You are here

White House budget sees modest 2.6% growth in US for 2016-2017

whitehousee.jpg
The White House expects only modest growth for the US economy over the next two years, restrained by global economic weakness, according to its annual budget proposal released Tuesday.

[WASHINGTON] The White House expects only modest growth for the US economy over the next two years, restrained by global economic weakness, according to its annual budget proposal released Tuesday.

The proposal also foresees steadily increasing budget deficits, after several years of reduction, unless Congress passes a package of reforms that will increase taxes on the country's wealthiest.

President Barack Obama's US$4.15 trillion budget proposal for fiscal 2017, starting from October 1 this year, sees the US economy growing at 2.6 per cent this year and around the same pace in 2017.

That was slower than the forecast a year ago, the effect of unexpectedly weak growth elsewhere in the world and the remnant effects of the 2008-09 Great Recession.

"The United States right now has the strongest, most durable economy in the world," the White House said in the budget.

However, growth remains only moderate "due in part to the special nature of the most recent recession," which has left many households and businesses still struggling to bring down debt burdens.

In addition, it said, "weakness abroad, in Europe and in large emerging markets, is also likely to affect growth in the next couple of years."

The budget, with a five per cent increase in spending over the current year, sees the US fiscal deficit holding at 3.2-3.3 per cent of gross domestic product through 2018 and then starting to rise toward an unhealthy 5 per cent by 2026 if reforms on taxes and spending are not implemented.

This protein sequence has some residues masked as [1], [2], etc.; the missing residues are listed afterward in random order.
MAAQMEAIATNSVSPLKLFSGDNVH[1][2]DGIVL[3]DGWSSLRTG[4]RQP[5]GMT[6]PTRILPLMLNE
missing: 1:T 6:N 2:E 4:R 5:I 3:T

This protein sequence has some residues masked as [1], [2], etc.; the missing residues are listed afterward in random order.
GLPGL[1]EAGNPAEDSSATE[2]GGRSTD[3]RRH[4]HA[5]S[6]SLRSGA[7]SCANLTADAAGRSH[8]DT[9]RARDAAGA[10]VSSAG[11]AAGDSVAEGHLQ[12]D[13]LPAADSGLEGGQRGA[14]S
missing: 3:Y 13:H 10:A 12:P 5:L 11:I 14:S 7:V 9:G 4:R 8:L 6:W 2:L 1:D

Rising costs from social security retirement payments and health care for an ageing society will mount over that period, adding to the fiscal shortfall.

On the other hand, the White House said that by cutting tax loopholes and special breaks for the wealthy, reforming business and capital gains taxes, and adding a US$10 a barrel tax on crude oil, the deficit can be held below three percent of GDP without hurting the US economy with hefty spending cutbacks.

The budget, which will have to be approved by a Congress perennially hostile to Mr Obama's reform proposals, calls to end the "sequester" automatic spending reductions agreed in 2013 amid a grinding battle over the government's finances between Democrats and Republicans.

"As the American people work to continue our economic and fiscal progress, it is critical that the federal government support, rather than impede, economic growth," the budget says.

"That means ending the harmful spending cuts known as sequestration, which limit the ability to invest in the building blocks of long-term economic growth, like research and development, infrastructure, job training, and education."

To offset any increase in spending, the White House said its tax, immigration and healthcare reforms would reap US$2.9 trillion in savings over the next 10 years.

AFP